|South Metro Airport Action Council
** S M A A C **
Contact: Jim Spensley
612/824-9988 or firstname.lastname@example.org
Local Watchdog Challenges MAC On the Safety of a Larger Hub
The South Metro Airport Action Council (SMAAC) Board of Directors today submitted a Resolution to MAC calling for a safety-first expansion moratorium at MSP. In early May, two Northwest Airlines (NWA) planes collided near MSP‚s Lindbergh terminal, but the accident did not rate a mention in MAC‚s "2020 Plan" study or the environmental assessment of terminal expansion projects through the year 2015 just drafted by MAC.
The Board, in an action started by SMAAC Members at their Annual Meeting, demanded that MAC consider the accident report being prepared by the National Transportation Safety Board before undertaking projects likely to increase ground traffic at either terminal.
SMAAC says MSP is already one of the busiest hub airports, due to adding NWA gates at the Lindbergh Terminal in 2003; NWA since increased hub activities at MSP from a 70-plane block to about 100 planes meeting at MSP twice daily. MSP has only two runways available at peak hours and uses them at or over standard rates. The new Runway 17-35 will come on line next year, and NWA and FAA, if not MAC, seem intent on increasing the operational rate further, according to SMAAC. The Board warned that "The chance of a loss-of-life accident may have been increased by an order of magnitude due to operations at the planned (2010) rates. Add to this faster gate turn-around, increased air traffic controller and crew fatigue, maintenance cost-cutting, and other contemporary concerns. How many collisions are acceptable in order to have a busier hub airport?"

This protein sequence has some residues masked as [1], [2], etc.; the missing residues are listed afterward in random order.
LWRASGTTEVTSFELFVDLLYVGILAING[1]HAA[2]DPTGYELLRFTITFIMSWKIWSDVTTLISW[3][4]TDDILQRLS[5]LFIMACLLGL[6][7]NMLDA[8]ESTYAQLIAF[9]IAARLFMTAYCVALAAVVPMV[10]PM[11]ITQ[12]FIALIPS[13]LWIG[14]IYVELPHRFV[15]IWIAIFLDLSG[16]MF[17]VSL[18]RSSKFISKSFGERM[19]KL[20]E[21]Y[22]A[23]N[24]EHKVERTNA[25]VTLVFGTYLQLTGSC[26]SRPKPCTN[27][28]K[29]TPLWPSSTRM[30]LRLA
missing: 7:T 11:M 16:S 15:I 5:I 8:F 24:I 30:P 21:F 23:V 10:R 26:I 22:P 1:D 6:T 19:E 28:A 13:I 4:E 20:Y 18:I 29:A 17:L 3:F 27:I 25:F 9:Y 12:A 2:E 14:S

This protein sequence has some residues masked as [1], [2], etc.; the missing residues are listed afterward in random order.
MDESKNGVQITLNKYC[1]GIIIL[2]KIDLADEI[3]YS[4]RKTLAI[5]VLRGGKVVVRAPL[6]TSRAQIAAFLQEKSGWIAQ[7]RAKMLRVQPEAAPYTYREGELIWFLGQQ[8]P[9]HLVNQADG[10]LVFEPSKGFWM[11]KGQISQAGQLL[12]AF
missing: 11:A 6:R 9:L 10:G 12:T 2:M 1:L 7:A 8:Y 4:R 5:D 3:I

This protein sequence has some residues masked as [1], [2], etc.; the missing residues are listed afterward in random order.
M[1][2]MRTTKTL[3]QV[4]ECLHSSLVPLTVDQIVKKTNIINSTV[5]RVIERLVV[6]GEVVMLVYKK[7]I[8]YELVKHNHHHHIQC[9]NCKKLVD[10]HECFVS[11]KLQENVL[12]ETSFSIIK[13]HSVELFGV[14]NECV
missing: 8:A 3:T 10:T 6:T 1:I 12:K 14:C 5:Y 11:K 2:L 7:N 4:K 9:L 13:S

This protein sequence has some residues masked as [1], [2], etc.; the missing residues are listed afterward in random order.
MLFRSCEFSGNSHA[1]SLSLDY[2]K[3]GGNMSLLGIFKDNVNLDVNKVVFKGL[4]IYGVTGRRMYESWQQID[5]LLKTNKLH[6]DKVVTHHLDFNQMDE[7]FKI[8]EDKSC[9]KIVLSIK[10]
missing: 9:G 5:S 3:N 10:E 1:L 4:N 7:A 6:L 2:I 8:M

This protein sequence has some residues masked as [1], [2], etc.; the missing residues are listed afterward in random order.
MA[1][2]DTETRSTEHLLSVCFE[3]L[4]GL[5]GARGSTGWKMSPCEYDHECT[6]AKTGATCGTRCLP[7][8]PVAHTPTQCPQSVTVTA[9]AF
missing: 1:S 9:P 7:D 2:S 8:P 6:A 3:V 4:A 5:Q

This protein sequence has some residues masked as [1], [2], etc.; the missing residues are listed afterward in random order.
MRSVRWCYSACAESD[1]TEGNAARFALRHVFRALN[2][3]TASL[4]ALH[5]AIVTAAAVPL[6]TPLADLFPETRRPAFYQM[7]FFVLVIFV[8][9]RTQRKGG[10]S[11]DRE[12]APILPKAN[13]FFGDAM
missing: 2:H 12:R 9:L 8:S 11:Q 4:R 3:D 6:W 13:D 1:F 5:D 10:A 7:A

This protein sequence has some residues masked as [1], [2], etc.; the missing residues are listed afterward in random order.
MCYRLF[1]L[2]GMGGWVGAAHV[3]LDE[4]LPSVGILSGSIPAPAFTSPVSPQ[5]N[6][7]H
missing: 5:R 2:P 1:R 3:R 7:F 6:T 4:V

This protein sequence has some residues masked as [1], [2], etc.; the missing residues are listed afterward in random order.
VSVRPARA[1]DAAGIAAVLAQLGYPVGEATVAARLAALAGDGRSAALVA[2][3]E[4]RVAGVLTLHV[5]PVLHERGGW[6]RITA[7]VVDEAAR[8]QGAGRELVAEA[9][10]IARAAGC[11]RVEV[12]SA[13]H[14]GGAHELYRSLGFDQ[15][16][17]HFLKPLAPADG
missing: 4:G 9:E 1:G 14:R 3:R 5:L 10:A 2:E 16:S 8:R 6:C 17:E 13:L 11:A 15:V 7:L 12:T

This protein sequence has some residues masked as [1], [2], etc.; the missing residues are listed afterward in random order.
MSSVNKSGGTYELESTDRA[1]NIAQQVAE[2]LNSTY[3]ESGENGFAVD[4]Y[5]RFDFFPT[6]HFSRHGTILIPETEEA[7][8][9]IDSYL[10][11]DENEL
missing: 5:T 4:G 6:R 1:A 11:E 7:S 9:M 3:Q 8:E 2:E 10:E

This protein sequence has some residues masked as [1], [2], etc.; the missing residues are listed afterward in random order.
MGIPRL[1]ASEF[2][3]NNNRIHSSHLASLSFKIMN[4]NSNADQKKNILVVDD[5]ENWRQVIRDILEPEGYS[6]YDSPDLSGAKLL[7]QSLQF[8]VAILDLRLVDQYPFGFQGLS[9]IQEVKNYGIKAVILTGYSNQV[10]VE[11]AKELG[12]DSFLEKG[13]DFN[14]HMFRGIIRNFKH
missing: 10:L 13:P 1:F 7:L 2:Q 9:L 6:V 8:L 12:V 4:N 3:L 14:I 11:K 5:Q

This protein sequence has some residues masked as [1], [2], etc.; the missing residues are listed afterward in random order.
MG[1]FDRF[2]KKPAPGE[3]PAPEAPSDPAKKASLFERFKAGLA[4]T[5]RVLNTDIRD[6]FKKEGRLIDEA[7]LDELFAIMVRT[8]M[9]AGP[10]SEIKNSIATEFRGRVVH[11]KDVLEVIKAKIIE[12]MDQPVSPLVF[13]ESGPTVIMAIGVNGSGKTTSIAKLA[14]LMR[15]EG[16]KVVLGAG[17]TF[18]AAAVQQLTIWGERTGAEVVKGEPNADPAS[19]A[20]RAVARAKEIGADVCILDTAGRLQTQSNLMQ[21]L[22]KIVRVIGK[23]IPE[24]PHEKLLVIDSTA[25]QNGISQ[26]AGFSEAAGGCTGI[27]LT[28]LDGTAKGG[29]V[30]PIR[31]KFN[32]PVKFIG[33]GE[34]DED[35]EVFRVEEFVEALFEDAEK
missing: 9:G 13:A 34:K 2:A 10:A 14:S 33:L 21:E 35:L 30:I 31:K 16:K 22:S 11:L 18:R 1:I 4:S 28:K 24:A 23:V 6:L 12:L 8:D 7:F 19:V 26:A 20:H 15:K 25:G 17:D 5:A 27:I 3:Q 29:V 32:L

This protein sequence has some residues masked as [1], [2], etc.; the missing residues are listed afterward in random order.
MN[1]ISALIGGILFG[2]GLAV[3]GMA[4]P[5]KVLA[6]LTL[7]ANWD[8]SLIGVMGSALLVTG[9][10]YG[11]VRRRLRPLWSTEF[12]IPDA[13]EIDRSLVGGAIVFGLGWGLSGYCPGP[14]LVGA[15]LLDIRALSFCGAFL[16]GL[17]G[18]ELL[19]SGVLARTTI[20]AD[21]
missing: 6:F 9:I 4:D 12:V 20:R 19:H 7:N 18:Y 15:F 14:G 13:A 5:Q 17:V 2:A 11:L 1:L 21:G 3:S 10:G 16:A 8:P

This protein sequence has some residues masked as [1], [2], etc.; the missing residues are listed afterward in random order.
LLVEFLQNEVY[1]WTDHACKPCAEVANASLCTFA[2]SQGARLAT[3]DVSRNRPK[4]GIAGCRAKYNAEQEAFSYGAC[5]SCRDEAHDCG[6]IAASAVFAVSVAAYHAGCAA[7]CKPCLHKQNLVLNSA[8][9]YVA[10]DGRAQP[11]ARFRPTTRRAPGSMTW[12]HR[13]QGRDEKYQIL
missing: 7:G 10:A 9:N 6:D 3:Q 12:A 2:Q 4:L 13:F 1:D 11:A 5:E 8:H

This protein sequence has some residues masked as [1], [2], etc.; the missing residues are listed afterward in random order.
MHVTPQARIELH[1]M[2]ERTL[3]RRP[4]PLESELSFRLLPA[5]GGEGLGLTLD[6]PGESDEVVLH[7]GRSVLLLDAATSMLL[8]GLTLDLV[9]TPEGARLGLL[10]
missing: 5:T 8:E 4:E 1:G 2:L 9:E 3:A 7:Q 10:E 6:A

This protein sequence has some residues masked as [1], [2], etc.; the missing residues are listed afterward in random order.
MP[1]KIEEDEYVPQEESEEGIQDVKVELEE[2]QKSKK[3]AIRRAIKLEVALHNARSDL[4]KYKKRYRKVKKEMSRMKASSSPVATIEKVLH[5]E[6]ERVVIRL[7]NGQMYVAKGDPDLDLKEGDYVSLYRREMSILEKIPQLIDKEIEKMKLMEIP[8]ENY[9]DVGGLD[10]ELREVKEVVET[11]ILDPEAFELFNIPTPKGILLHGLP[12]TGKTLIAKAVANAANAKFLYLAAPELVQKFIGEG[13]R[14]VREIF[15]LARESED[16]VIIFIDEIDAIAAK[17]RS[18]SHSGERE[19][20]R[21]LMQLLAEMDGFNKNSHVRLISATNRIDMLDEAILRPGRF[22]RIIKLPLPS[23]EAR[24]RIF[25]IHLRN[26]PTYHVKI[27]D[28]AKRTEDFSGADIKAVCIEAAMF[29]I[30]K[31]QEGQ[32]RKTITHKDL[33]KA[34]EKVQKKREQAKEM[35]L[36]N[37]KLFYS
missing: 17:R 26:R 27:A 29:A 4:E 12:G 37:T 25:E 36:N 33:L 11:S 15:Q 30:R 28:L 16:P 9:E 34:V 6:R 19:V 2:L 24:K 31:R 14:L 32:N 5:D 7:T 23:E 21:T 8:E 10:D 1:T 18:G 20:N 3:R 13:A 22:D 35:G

The consequences of more gates and higher rates of runway use is more airliners flying closer together, more airliners and service vehicles moving faster and more often around the airport, and more congestion on the ground and in the sky. The proposed Lindbergh Terminal take-over for a larger NWA Sky-Team hub will add ground traffic and further limit maneuvering room, according to SMAAC.
The SMAAC Board says that air travel is not just as safe as it was years ago, although it is quite safe compared to some other modes of transportation. "The public will feel safer traveling by air when as safe as possible is the rule at MSP; when Congress doesn‚t mess with safety or any other aviation laws at the behest of industry lobbyists, and when the risks of certifying more maintenance facilities with fewer inspectors or using more runways for more flights with fewer controllers are quantified." SMAAC said in an earlier report on its web-site www.quiettheskies.org.